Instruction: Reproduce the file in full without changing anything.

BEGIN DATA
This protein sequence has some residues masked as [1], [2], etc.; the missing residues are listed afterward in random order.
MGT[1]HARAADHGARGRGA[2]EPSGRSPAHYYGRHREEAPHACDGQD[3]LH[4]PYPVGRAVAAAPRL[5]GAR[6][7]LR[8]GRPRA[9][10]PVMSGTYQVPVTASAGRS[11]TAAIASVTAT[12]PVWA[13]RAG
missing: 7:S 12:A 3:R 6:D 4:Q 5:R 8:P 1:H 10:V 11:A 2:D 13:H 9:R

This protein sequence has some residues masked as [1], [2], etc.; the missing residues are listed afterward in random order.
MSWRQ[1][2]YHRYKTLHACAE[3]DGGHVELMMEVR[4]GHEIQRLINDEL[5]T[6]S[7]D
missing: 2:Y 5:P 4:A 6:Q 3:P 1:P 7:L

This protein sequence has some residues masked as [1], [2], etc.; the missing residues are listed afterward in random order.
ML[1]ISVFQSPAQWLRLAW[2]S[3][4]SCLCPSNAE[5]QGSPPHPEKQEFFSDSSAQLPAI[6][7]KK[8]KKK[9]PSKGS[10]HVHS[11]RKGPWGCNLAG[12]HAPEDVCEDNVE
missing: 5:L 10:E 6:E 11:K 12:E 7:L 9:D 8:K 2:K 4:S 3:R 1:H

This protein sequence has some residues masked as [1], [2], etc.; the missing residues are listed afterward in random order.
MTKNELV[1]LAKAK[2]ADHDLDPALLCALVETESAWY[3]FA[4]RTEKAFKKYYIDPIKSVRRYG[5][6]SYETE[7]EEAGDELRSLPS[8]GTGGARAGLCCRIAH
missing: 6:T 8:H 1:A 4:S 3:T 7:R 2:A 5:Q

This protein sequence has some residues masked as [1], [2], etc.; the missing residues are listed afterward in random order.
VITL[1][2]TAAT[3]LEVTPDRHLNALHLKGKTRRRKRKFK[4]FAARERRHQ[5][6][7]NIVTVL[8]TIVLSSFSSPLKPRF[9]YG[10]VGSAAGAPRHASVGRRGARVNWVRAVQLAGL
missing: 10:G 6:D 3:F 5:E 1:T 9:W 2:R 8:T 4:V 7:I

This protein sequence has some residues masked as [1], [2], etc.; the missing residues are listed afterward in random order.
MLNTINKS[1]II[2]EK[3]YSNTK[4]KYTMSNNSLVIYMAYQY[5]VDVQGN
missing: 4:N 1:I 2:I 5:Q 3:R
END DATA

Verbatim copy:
This protein sequence has some residues masked as [1], [2], etc.; the missing residues are listed afterward in random order.
MGT[1]HARAADHGARGRGA[2]EPSGRSPAHYYGRHREEAPHACDGQD[3]LH[4]PYPVGRAVAAAPRL[5]GAR[6][7]LR[8]GRPRA[9][10]PVMSGTYQVPVTASAGRS[11]TAAIASVTAT[12]PVWA[13]RAG
missing: 7:S 12:A 3:R 6:D 4:Q 5:R 8:P 1:H 10:V 11:A 2:D 13:H 9:R

This protein sequence has some residues masked as [1], [2], etc.; the missing residues are listed afterward in random order.
MSWRQ[1][2]YHRYKTLHACAE[3]DGGHVELMMEVR[4]GHEIQRLINDEL[5]T[6]S[7]D
missing: 2:Y 5:P 4:A 6:Q 3:P 1:P 7:L

This protein sequence has some residues masked as [1], [2], etc.; the missing residues are listed afterward in random order.
ML[1]ISVFQSPAQWLRLAW[2]S[3][4]SCLCPSNAE[5]QGSPPHPEKQEFFSDSSAQLPAI[6][7]KK[8]KKK[9]PSKGS[10]HVHS[11]RKGPWGCNLAG[12]HAPEDVCEDNVE
missing: 5:L 10:E 6:E 11:K 12:E 7:L 9:D 8:K 2:K 4:S 3:R 1:H

This protein sequence has some residues masked as [1], [2], etc.; the missing residues are listed afterward in random order.
MTKNELV[1]LAKAK[2]ADHDLDPALLCALVETESAWY[3]FA[4]RTEKAFKKYYIDPIKSVRRYG[5][6]SYETE[7]EEAGDELRSLPS[8]GTGGARAGLCCRIAH
missing: 6:T 8:H 1:A 4:S 3:T 7:R 2:A 5:Q

This protein sequence has some residues masked as [1], [2], etc.; the missing residues are listed afterward in random order.
VITL[1][2]TAAT[3]LEVTPDRHLNALHLKGKTRRRKRKFK[4]FAARERRHQ[5][6][7]NIVTVL[8]TIVLSSFSSPLKPRF[9]YG[10]VGSAAGAPRHASVGRRGARVNWVRAVQLAGL
missing: 10:G 6:D 3:F 5:E 1:T 9:W 2:R 8:T 4:V 7:I

This protein sequence has some residues masked as [1], [2], etc.; the missing residues are listed afterward in random order.
MLNTINKS[1]II[2]EK[3]YSNTK[4]KYTMSNNSLVIYMAYQY[5]VDVQGN
missing: 4:N 1:I 2:I 5:Q 3:R